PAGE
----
Leslie contends that the district court's ruling upholding the Corps's regulations is contrary to every reported decision defining the boundaries of tidal water bodies. Conceding that Congress may in theory have the power under the Commerce Clause to legislate with respect to land between the MHW and the MHHW line, Leslie argues that the "navigable waters of the United States" within the meaning of the Rivers and Harbors Act have consistently been judicially extended only to the MHW line. In response, the Corps and the Sierra Club argue that the extent of Rivers and Harbors Act jurisdiction on the Pacific coast is an issue of first impression for any appellate court, and has arisen in only two previous court cases.7 They urge that the Corps's use of the MHHW line on the Pacific coast is a logical and reasonable attempt to "harmonize" its regulatory program throughout the country. Inasmuch as Leslie accurately describes the state of the authorities, the Corps and Sierra Club in effect invite us to read the Act differently than in the past to accommodate the desire of the Corps to extend its jurisdiction on the Pacific coast. We decline the invitation because we believe it is misdirected. It should be addressed to Congress rather than the Judiciary.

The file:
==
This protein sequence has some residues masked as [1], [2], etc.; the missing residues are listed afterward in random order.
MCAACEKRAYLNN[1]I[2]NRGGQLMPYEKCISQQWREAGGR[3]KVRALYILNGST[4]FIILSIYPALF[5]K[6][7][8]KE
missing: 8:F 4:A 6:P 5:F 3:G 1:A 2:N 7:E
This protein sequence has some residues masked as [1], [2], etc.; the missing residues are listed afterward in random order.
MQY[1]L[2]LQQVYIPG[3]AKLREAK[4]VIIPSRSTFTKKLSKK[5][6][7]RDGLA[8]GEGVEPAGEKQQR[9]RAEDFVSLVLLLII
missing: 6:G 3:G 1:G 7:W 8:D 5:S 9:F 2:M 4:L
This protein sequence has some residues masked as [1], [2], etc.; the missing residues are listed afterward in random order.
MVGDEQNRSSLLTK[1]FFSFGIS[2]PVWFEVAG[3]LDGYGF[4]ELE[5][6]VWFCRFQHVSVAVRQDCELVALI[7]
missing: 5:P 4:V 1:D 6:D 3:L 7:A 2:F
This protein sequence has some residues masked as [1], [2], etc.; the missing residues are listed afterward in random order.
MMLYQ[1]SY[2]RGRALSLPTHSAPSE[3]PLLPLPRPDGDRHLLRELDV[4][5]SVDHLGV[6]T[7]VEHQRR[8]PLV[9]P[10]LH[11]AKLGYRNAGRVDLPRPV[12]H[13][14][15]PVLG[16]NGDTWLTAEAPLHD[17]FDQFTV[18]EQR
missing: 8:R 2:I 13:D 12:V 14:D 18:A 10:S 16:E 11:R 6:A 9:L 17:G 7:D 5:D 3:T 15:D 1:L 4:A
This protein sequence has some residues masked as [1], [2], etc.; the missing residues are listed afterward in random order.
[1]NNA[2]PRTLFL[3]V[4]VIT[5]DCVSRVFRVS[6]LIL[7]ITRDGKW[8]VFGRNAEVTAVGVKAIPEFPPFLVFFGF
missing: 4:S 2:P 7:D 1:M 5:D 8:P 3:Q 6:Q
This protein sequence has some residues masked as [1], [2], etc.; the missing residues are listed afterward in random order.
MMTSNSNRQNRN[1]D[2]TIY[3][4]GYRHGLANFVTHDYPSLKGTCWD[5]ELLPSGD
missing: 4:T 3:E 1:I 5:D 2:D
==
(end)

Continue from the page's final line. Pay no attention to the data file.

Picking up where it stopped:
Turning to the authorities, the Supreme Court in 1915 held that federal regulatory jurisdiction over navigable tidal waters extends to the MHW line. Willink v. United States, 240 U.S. 572, 580, 36 S.Ct. 422, 60 L.Ed. 808 (1916). While Willink was concerned with the boundaries of the tidal waters on the Atlantic coast, the case is significant because it deals directly with the relationship between the federal navigational servitude and the Corps's regulation of "navigable waters of the United States." The servitude, which reaches to the limits of "navigable water," permits the removal of an obstruction to navigable capacity without compensation. See 33 U.S.C. § 403. Accordingly, an expansion of "navigable water" shoreward diminishes the protection of the Fifth Amendment. We think an interpretation of the Act which accomplishes this, first advanced seventy-two years after its enactment, should be viewed with skepticism to say the least.